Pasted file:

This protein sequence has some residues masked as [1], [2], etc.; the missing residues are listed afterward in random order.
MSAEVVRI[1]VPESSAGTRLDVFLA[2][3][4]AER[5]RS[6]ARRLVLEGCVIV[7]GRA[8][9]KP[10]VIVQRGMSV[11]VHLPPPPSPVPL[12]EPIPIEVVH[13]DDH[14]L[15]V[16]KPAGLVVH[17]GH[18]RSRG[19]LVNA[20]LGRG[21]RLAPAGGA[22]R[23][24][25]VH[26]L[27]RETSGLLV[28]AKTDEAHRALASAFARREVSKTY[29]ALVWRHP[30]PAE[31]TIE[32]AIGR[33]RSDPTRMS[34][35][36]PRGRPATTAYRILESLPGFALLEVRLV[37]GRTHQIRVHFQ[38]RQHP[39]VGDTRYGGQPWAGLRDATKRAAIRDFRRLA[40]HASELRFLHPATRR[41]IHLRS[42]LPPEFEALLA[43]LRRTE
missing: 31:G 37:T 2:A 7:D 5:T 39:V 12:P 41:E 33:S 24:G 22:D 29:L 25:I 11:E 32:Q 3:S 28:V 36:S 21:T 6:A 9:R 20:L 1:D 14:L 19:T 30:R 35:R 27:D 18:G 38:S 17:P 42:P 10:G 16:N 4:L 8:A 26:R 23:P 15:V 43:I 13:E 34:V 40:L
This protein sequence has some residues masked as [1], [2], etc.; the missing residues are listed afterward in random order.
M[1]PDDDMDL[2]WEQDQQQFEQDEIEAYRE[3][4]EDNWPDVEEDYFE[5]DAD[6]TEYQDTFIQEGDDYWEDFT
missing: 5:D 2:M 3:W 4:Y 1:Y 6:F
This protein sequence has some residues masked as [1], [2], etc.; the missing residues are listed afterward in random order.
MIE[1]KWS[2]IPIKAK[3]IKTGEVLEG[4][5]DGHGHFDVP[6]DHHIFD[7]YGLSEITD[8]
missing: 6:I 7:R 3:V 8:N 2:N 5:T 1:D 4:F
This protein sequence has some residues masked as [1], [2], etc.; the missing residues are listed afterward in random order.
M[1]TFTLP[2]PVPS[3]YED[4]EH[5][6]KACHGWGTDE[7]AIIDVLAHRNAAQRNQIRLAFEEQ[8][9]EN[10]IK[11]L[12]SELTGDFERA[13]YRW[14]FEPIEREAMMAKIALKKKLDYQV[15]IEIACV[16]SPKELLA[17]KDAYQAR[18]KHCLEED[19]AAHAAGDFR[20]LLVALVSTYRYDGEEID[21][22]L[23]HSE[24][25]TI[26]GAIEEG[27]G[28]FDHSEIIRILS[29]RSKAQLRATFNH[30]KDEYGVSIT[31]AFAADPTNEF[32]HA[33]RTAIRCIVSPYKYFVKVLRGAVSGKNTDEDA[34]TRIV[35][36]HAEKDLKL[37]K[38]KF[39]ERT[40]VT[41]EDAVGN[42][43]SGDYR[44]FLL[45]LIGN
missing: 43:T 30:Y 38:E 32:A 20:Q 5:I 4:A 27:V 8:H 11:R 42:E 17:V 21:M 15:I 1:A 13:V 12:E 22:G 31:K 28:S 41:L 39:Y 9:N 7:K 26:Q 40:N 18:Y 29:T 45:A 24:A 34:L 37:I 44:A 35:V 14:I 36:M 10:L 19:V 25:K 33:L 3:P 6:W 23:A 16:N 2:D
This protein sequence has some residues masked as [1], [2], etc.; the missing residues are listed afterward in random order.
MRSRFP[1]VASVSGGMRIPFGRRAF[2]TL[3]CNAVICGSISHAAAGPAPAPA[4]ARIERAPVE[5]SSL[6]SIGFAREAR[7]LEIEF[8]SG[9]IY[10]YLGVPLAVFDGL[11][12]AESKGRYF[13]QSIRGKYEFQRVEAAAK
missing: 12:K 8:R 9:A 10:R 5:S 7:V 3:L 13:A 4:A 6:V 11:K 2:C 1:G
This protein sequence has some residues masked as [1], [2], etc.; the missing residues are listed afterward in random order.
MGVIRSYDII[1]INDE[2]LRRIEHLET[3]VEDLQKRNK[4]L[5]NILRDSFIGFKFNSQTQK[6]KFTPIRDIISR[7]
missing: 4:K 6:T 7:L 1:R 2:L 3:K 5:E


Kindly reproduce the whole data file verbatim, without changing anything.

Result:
This protein sequence has some residues masked as [1], [2], etc.; the missing residues are listed afterward in random order.
MSAEVVRI[1]VPESSAGTRLDVFLA[2][3][4]AER[5]RS[6]ARRLVLEGCVIV[7]GRA[8][9]KP[10]VIVQRGMSV[11]VHLPPPPSPVPL[12]EPIPIEVVH[13]DDH[14]L[15]V[16]KPAGLVVH[17]GH[18]RSRG[19]LVNA[20]LGRG[21]RLAPAGGA[22]R[23][24][25]VH[26]L[27]RETSGLLV[28]AKTDEAHRALASAFARREVSKTY[29]ALVWRHP[30]PAE[31]TIE[32]AIGR[33]RSDPTRMS[34][35][36]PRGRPATTAYRILESLPGFALLEVRLV[37]GRTHQIRVHFQ[38]RQHP[39]VGDTRYGGQPWAGLRDATKRAAIRDFRRLA[40]HASELRFLHPATRR[41]IHLRS[42]LPPEFEALLA[43]LRRTE
missing: 31:G 37:T 2:A 7:D 5:T 39:V 12:P 41:E 33:S 24:G 22:D 29:L 25:I 11:E 32:Q 3:S 28:V 36:S 21:T 6:A 9:R 20:L 1:D 14:L 19:T 30:R 35:R 27:D 18:G 38:S 17:P 42:P 10:G 16:N 4:L 8:A 26:R 23:P 15:V 43:I 13:E 34:V 40:L
This protein sequence has some residues masked as [1], [2], etc.; the missing residues are listed afterward in random order.
M[1]PDDDMDL[2]WEQDQQQFEQDEIEAYRE[3][4]EDNWPDVEEDYFE[5]DAD[6]TEYQDTFIQEGDDYWEDFT
missing: 5:D 2:M 3:W 4:Y 1:Y 6:F
This protein sequence has some residues masked as [1], [2], etc.; the missing residues are listed afterward in random order.
MIE[1]KWS[2]IPIKAK[3]IKTGEVLEG[4][5]DGHGHFDVP[6]DHHIFD[7]YGLSEITD[8]
missing: 6:I 7:R 3:V 8:N 2:N 5:T 1:D 4:F
This protein sequence has some residues masked as [1], [2], etc.; the missing residues are listed afterward in random order.
M[1]TFTLP[2]PVPS[3]YED[4]EH[5][6]KACHGWGTDE[7]AIIDVLAHRNAAQRNQIRLAFEEQ[8][9]EN[10]IK[11]L[12]SELTGDFERA[13]YRW[14]FEPIEREAMMAKIALKKKLDYQV[15]IEIACV[16]SPKELLA[17]KDAYQAR[18]KHCLEED[19]AAHAAGDFR[20]LLVALVSTYRYDGEEID[21][22]L[23]HSE[24][25]TI[26]GAIEEG[27]G[28]FDHSEIIRILS[29]RSKAQLRATFNH[30]KDEYGVSIT[31]AFAADPTNEF[32]HA[33]RTAIRCIVSPYKYFVKVLRGAVSGKNTDEDA[34]TRIV[35][36]HAEKDLKL[37]K[38]KF[39]ERT[40]VT[41]EDAVGN[42][43]SGDYR[44]FLL[45]LIGN
missing: 43:T 30:Y 38:E 32:A 20:Q 5:I 4:A 27:V 8:H 11:R 42:E 17:V 21:M 15:I 1:A 13:V 12:E 22:G 31:K 28:S 41:L 39:Y 9:N 7:K 26:Q 40:N 18:Y 29:T 45:A 24:A 34:L 37:I 44:A 35:V 14:I 36:M 10:L 19:V 25:K 33:L 3:P 6:W 23:A 16:N 2:D
This protein sequence has some residues masked as [1], [2], etc.; the missing residues are listed afterward in random order.
MRSRFP[1]VASVSGGMRIPFGRRAF[2]TL[3]CNAVICGSISHAAAGPAPAPA[4]ARIERAPVE[5]SSL[6]SIGFAREAR[7]LEIEF[8]SG[9]IY[10]YLGVPLAVFDGL[11][12]AESKGRYF[13]QSIRGKYEFQRVEAAAK
missing: 12:K 8:R 9:A 10:R 5:S 7:V 3:L 13:A 4:A 6:V 11:K 2:C 1:G
This protein sequence has some residues masked as [1], [2], etc.; the missing residues are listed afterward in random order.
MGVIRSYDII[1]INDE[2]LRRIEHLET[3]VEDLQKRNK[4]L[5]NILRDSFIGFKFNSQTQK[6]KFTPIRDIISR[7]
missing: 4:K 6:T 7:L 1:R 2:L 3:K 5:E